Today is a ‘snow day’. Based on the predicted, and it must be said, accurate forecast, Friday should definitely have been. No sooner had staff and the majority of pupils got to school than arrangements were being made to send everyone home. As the ages of our pupils range from 9-13 we can’t just close the school. Parents, or their representatives, are required to collect their children or give their permission for us to release them to walk home. A nightmare of organisation for school leaders who need to make this decision, and for staff who live a distance away from school especially if they have arrangements to make for their own children. This process takes time and can lead to restlessness amongst those pupils who fail to understand why others are going home and they aren’t!
Needless to say, this really is a rare occurance. The M6 runs alongside and routes are well gritted. Often it is the un-gritted roads through housing estates and along country lanes which provide our parents with the greatest problems. Today, the conditions along the lane outside our house are treacherous but I don’t know what the main roads are like. My journey home on Friday was five times longer than usual and Dan (you know who you are!) took nearly four hours to travel the fifteen miles from Tamworth to Rugeley, when his school was closed.
I shall be spending the day doing school work BUT from the comfort of my kitchen table.
I sympathise with those parents who are searching around trying to make childcare arrangements for their children. I’ve been there myself and it isn’t easy, especially at short notice and if you don’t have family living close. I’m sure there will be criticism from some quarters, but leaders have a responsibility to take into account the safety of everyone concerned and sometimes have to make these decisions with the aid of nothing more than a crystal ball! Today the weather forecasts certainly support the need for caution.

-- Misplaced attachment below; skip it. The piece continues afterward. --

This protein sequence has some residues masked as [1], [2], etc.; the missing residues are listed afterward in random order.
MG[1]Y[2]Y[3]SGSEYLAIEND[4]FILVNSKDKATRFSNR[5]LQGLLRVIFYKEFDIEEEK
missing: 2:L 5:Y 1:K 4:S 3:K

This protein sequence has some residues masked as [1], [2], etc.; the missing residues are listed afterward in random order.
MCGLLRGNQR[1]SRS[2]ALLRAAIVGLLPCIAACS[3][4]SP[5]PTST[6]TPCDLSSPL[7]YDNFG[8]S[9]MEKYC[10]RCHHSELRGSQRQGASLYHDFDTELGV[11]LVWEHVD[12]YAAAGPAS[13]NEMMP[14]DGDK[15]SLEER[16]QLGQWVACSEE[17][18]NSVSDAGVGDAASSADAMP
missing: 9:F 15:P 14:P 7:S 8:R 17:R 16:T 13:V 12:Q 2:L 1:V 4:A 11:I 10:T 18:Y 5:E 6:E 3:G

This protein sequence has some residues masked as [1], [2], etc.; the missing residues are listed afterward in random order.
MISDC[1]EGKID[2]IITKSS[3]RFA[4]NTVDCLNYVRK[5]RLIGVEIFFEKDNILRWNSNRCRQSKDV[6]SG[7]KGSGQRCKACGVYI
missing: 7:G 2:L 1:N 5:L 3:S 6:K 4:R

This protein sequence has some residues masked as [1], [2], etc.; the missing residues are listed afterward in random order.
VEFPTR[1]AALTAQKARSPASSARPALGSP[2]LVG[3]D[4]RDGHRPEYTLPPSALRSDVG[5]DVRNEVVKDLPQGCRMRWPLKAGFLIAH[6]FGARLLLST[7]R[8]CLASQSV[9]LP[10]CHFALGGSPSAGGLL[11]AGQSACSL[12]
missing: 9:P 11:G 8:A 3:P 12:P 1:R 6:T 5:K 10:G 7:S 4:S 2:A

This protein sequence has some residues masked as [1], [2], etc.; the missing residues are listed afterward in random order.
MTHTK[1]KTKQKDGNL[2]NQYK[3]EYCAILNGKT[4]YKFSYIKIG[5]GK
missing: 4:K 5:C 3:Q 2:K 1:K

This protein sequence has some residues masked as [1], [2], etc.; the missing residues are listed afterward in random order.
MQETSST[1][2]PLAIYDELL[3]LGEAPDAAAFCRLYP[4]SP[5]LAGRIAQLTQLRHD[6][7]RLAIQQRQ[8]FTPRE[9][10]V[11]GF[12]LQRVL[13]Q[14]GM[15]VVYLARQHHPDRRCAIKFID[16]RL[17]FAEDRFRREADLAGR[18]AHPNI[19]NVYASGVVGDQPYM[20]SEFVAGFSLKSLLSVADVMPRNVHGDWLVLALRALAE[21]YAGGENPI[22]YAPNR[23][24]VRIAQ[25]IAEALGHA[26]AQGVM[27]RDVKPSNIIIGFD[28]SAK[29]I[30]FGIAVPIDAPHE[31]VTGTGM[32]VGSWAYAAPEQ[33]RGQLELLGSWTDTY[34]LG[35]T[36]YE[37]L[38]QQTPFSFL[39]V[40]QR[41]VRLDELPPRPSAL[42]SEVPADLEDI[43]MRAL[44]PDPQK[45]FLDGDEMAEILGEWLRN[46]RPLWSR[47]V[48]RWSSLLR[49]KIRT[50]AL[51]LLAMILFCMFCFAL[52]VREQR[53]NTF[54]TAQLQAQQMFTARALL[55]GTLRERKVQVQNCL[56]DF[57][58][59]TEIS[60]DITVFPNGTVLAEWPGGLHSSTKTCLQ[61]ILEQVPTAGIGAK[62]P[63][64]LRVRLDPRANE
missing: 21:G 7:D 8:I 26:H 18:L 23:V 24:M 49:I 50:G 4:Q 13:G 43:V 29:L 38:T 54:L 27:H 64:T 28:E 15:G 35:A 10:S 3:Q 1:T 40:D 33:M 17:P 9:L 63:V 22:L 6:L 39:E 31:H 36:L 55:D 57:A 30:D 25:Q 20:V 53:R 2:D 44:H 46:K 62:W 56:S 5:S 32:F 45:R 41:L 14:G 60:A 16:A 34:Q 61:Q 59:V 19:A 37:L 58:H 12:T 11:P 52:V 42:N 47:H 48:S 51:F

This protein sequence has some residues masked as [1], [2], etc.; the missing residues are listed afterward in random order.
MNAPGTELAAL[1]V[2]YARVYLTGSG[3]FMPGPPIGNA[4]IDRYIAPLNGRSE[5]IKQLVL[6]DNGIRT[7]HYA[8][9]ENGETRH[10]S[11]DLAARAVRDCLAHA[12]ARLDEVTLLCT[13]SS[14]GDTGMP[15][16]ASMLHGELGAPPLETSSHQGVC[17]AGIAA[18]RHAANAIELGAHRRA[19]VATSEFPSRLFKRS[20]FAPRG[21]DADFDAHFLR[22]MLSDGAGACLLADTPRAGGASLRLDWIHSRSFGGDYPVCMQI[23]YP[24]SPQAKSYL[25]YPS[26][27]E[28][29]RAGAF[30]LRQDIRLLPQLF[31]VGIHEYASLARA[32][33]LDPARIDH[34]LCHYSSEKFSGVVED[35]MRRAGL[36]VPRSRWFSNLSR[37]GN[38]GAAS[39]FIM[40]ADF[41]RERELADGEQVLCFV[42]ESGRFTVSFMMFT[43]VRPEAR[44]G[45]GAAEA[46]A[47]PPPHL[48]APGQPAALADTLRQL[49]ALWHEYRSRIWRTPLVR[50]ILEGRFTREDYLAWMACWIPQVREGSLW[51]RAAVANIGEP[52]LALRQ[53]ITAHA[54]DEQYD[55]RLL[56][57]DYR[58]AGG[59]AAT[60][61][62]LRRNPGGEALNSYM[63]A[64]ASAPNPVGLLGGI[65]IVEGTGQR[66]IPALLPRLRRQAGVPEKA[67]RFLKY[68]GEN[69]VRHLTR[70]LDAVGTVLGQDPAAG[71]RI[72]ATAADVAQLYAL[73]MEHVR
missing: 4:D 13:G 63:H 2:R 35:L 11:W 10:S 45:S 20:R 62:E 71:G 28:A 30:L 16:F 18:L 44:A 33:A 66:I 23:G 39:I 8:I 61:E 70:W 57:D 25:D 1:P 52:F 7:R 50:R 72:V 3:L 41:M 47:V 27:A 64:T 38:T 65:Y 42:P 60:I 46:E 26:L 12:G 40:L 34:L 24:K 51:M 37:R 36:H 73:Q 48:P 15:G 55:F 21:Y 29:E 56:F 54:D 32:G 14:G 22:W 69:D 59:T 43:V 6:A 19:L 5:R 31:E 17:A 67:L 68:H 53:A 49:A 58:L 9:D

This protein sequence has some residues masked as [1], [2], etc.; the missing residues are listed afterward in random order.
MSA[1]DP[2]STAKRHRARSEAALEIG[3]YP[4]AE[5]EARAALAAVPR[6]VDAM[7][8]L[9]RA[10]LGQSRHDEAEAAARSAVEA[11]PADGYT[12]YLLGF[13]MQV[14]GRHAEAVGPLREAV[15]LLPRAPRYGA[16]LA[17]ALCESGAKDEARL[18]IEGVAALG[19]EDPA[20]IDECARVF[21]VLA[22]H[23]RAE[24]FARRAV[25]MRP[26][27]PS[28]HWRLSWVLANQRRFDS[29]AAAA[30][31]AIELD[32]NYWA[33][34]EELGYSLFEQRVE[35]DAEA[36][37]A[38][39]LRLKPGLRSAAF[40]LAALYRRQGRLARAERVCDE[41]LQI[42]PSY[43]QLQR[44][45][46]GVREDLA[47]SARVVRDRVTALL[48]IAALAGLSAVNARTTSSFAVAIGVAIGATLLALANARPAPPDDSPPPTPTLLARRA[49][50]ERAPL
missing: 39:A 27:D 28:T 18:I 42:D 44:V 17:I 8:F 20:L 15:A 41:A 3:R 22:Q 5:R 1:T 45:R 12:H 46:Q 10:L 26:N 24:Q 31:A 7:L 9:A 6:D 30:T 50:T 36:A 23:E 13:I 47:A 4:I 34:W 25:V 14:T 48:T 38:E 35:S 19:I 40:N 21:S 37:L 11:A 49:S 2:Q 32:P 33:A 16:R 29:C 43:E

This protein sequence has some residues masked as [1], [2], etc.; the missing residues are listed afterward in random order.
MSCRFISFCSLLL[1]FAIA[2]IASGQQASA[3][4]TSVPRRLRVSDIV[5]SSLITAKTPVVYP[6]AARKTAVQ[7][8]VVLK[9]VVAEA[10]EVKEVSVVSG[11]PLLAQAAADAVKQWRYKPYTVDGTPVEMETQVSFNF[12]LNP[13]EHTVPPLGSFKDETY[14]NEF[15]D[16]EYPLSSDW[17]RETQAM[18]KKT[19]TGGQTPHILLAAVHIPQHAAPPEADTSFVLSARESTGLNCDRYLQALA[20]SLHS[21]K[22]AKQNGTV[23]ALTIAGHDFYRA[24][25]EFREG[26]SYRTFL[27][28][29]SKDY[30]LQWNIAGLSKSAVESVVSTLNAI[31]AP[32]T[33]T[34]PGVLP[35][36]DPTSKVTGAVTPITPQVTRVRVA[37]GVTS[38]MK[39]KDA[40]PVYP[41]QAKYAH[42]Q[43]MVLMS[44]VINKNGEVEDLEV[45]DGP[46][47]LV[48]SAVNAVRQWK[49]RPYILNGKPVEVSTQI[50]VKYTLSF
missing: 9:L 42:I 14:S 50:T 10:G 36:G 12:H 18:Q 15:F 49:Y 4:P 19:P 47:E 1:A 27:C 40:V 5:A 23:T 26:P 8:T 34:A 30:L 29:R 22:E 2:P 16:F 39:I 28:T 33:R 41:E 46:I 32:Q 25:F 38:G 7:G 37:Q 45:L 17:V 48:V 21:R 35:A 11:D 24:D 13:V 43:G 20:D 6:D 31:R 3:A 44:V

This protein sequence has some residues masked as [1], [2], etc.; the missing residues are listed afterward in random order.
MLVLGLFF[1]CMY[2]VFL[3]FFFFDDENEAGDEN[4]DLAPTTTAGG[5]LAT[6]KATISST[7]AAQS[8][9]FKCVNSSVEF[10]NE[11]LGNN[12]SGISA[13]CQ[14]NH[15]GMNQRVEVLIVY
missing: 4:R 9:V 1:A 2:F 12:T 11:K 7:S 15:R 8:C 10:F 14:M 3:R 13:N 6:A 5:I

Tuesday, 15 January 2013
Three points on my driving licence with a £60 fine, or a four hour speed awareness course costing £82. Not really a choice, so I went for the speed awareness course.
The only convenient course I could fit in happened to be at a centre close to my ‘offence site’ at Wolseley Bridge. Poetic justice?
I need not have worried about my other participants. The average age must have been 50 and I reckon at least half were retired. So much for the boy racers! Actually this myth was quickly dispelled as either they are not offered the option of the course or their insurance premiums are so prohibitive that they are far more cautious about their driving speed.
I don’t really have a view about the fairness of speed cameras. Speed limits are there for very good reasons and I was caught out doing something I shouldn’t have been doing – driving too fast. It seems we all want speed limits outside our own houses enforced, but are prepared to speed outside the homes of other people.